Maryland native and former Baltimore Ravens cheerleader Stephanie Brooks is finding life interesting living deep in Pittsburgh Steelers territory.
As a first grade substitute teacher at South St. Marys Street Elementary School, Brooks has brought her Ravens spirit to the school, where her classroom is decorated in her team colors of black and purple.
"It's been in my blood since I was young to not like the Steelers," Brooks said. "Here in the elementary school, I love it because the kids are so friendly with it. They think it's kind of odd but cool since I'm from Baltimore and like the Ravens. It's kind of cool to be unique."
Brooks and fellow SMASD teacher Elaine Lee, an avid Steelers fan, have created a friendly, ongoing rivalry between their classrooms and students.
On Friday, Brooks' students were clad in purple and black and carried around cutout Ravens logos on sticks as they traveled throughout the school, with Brooks leading them in her Ravens apparel, complete with her gold and yellow pom pom.
"It's a huge rivalry. The Steelers are an amazing team. It was a tough game," Brooks said of Saturday's playoff match between the two teams, which the Ravens lost, 31-24.
As part of their rivalry, Lee and Brooks agreed that whomever's team lost would have to announce their allegiance to the opposing team for the duration of the playoffs each Monday morning during school announcements.
"Some of my students didn't really know a lot about the Ravens before I came here. If they know their teacher likes it, then they like it, too," Brooks said.
Now residing in Ridgway, Brooks is a recent transfer to the area from her hometown of Glen Burnie, Md., approximately 15 minutes from Baltimore.
Brooks only recently retired her pom poms, having cheered for the Ravens for two years.
"It's something you'll always remember. You have pictures to show your kids," she said. "Here in St. Marys, they're not used to having somebody like me around, and the kids love it and the teachers love it. It's a lot of fun; I really like it."
The Ravens cheerleading organizations is comprised of two separate squads: a dance team consisting of 25-30 women, of which Brooks was a member; and a stunt team, consisting of 15 women and 20 men. Both squads perform as one unit during all of the team's home games.
Upon graduating from the University of Maryland, College Park, Brooks decided to renew her love of cheerleading and try out for the team.
"After college I decided to try out to give me something extra to do. I made it on (the team) and it was a great time," she said. "There's 300 girls that try out for 40 to 45 spots, so you definitely have to have talent and be dedicated."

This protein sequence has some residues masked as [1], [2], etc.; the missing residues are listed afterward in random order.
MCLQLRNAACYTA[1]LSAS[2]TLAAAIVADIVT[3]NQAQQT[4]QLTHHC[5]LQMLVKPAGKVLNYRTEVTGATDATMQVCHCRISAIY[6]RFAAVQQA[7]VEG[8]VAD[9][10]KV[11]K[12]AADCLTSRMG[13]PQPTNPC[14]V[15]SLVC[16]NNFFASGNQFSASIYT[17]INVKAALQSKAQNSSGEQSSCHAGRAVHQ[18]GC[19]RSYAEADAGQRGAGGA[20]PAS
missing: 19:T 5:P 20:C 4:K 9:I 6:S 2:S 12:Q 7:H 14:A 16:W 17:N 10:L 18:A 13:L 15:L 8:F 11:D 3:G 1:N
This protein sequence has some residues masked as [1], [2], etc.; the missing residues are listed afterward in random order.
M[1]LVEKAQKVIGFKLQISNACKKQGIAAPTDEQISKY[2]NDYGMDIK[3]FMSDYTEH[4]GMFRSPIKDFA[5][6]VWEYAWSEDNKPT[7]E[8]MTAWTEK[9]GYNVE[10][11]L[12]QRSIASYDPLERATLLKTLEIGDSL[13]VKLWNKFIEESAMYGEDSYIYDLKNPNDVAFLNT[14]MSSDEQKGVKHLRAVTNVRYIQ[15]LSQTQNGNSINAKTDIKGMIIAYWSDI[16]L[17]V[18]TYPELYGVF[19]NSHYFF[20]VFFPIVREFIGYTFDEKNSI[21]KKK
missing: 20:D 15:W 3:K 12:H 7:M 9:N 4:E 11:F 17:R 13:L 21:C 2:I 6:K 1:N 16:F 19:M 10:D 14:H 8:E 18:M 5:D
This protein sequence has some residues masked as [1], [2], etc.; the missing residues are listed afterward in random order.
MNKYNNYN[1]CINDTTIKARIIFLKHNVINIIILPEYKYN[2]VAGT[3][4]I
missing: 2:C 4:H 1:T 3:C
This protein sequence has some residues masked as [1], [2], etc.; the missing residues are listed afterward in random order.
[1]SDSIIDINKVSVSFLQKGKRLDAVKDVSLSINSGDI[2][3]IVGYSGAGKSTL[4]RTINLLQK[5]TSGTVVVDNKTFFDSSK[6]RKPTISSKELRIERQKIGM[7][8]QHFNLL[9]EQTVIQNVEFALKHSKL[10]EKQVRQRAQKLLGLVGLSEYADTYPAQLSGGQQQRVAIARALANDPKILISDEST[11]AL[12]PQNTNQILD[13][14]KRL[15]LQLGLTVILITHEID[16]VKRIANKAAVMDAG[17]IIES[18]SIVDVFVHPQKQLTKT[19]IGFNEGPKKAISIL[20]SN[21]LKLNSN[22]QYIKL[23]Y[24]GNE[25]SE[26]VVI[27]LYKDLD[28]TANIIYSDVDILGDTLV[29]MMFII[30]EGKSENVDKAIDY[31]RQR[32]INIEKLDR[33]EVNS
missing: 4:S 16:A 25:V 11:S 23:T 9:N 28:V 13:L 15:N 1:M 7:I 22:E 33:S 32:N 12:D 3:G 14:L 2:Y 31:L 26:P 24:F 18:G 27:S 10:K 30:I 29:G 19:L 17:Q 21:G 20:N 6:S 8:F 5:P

The squads participate in a three-day cheerleading camp, usually held in June, which Brooks said involved "nonstop running, cheering and dancing."
Their typical twice-weekly practices, which ran from April through January, began at 6 p.m. with a three-mile run, followed by three hours of continuous dance rehearsals.
"I was really lucky and fortunate to be able to stay in shape to do it," Brooks said. "The training regime was extremely, extremely intense."
Each of the 10 home gamedays consisted of arriving at the stadium five hours prior to the start of the game. Following a practice session, squad members made numerous appearances around the stadium interacting with fans, attending tailgates and showcasing their skills with mini-performances.
During game time, cheerleaders performed nonstop for four hours, including during pre-game and halftime.
"You're moving and screaming the entire time, not just standing around. It looks like it might be easy, but it's definitely not. It's a very tiring and exhausting day," Brooks said.
Following the game, cheerleaders also put in extra hours selling their team's calendars.
Brooks explained when she was on the squad, the average age range of her teammates was between 22 and 26 years old.
"We actually had the oldest NFL cheerleader several years ago. She was 42, and decided she wanted to go back because she was a dancer when she was younger. She was in really great shape and was an amazing and really nice person. She was on squad for two years," Brooks said.
Outside of their activities inside the stadium, Ravens cheerleaders also participate in approximately 20 public appearances each season, many of which take place around the city promoting the team by helping to pump up the fans for gameday and handing out free merchandise. Cheerleaders also work with local charities.
When she was on the squad, Brooks and her teammates gathered every Wednesday at a center for cancer patients. There they hosted numerous themed party nights for the patients.
"We were all required to do some sort of charity work, but most of us did more than what was needed," she said.
Brooks emphasized that being on the team was a major time commitment, as cheerleaders are required to have either a full or part-time job, be currently attending college or have a family. They must also possess a high school diploma or have a GED.
As stated on the Baltimore Ravens website, cheerleaders are paid $100 per game and on a per-hour basis for appearances.
She added that contrary to what people may think, NFL cheerleaders "definitely do not hang out with football players." This is stated in the cheerleaders' contracts, and they can be fired as a repercussion.
"They're very serious about it," Brooks noted.
As a loyal Ravens fan, Brooks said her favorite player is linebacker Ray Lewis, #52.
For more on this story, see the Jan. 17 edition of The Daily Press.